# balls as Foelner sets

This is essentially equivalent to this question by Simon Thomas. Let $G=\langle X\rangle$ be a finitely generated group, $b_n$ be the number of elements in the ball of radius $n$ in the Cayley graph.

1) Is it possible that the limit $\lim \frac{b_{n+1}}{b_n}$ does not exist?

2) Suppose that for every constant $\epsilon>0$ there exists an $n$ such that $\frac{b_{n+1}}{b_n}\le 1+\epsilon$. Does it imply that $\lim \frac{b_{n+1}}{b_n}=1$?

Note that the condition of 2) implies that the group is amenable and one can take balls as Foelner sets (which would contradict a statement in de la Harpe's book).

Update: The first part has been asked and answered already before (see Andreas' answer below). About 2): here is a stronger question. Suppose that an amenable group $G$ is finitely presented. Are there constants $\epsilon>0, N$ depending only on the lengths of the defining relations so that if $\frac{b_{n+1}}{b_n}\le 1+\epsilon$ for some $n>N$, then the limit above exists and is equal to 1? This is similar to a statement proved by Shalom and Tao about polynomial growth, but for groups of subexponential growth.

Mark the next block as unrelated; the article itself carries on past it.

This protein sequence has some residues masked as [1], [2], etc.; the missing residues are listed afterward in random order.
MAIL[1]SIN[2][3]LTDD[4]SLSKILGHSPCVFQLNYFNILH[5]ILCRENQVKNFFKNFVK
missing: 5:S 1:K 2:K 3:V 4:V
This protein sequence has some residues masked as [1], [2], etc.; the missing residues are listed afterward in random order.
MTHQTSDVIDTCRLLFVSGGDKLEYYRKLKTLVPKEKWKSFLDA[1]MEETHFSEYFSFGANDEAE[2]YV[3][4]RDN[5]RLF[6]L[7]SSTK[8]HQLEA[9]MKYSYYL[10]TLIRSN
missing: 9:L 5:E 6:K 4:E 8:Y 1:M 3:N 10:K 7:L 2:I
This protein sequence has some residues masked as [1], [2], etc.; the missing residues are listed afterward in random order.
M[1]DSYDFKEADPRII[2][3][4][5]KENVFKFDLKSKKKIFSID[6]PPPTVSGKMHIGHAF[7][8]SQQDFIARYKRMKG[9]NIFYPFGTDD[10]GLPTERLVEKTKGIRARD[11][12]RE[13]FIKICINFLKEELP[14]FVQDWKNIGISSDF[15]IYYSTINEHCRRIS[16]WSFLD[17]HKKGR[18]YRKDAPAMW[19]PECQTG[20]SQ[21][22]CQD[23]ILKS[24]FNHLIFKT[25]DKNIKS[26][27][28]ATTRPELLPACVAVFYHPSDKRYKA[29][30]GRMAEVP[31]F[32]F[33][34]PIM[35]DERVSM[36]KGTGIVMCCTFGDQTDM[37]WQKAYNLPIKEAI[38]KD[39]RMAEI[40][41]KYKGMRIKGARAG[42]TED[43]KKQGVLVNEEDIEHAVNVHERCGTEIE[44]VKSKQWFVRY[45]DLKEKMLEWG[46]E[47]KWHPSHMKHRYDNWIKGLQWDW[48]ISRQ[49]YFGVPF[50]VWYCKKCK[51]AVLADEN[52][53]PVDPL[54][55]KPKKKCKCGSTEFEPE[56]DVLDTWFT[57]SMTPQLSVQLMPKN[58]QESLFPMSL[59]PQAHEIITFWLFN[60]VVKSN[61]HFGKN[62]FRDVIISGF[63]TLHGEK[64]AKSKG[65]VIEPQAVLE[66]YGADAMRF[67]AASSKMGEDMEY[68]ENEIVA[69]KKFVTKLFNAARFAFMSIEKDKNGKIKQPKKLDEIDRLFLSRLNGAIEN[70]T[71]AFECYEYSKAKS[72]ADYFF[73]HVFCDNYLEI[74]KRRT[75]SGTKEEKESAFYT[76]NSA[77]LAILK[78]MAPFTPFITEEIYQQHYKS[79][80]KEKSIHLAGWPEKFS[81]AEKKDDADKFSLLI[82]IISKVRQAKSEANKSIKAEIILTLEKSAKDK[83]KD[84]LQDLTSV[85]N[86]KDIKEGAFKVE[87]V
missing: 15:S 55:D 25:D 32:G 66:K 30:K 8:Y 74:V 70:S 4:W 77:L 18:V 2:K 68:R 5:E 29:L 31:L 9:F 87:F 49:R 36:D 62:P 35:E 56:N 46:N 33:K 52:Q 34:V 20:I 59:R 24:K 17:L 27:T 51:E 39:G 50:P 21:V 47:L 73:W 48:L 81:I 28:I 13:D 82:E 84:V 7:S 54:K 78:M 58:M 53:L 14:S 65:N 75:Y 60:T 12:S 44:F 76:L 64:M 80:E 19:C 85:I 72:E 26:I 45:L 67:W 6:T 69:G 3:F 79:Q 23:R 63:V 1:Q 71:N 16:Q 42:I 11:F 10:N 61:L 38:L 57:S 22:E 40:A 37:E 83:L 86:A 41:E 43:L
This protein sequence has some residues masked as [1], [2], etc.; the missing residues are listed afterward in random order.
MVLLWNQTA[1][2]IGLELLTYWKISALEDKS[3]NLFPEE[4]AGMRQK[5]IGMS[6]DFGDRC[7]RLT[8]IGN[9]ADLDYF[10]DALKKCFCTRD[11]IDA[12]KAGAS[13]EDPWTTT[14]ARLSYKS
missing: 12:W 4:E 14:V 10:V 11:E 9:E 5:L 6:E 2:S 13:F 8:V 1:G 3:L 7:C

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I'm voting to close this as a duplicate. – HJRW Oct 28 '10 at 16:11
A post on meta.MO would probably drum up the necessary votes. – HJRW Oct 28 '10 at 17:20
Ah, yes, your new question is indeed presumably not a duplicate! I don't know if I can undo my vote, but I'll try... – HJRW Oct 28 '10 at 23:38

@Andreas: Question 2 is not exactly the same as Simon's. It might be possible that if for some $n$ $b_{n+1}/b_n<1+\epsilon$ for some very small (universal constant, depending on the presentation) $\epsilon$, then the limit exists and is equal to 1. That is why I formulated it this way. The answer could be different for finitely presented and infinitely presented groups. – Mark Sapir Oct 28 '10 at 16:41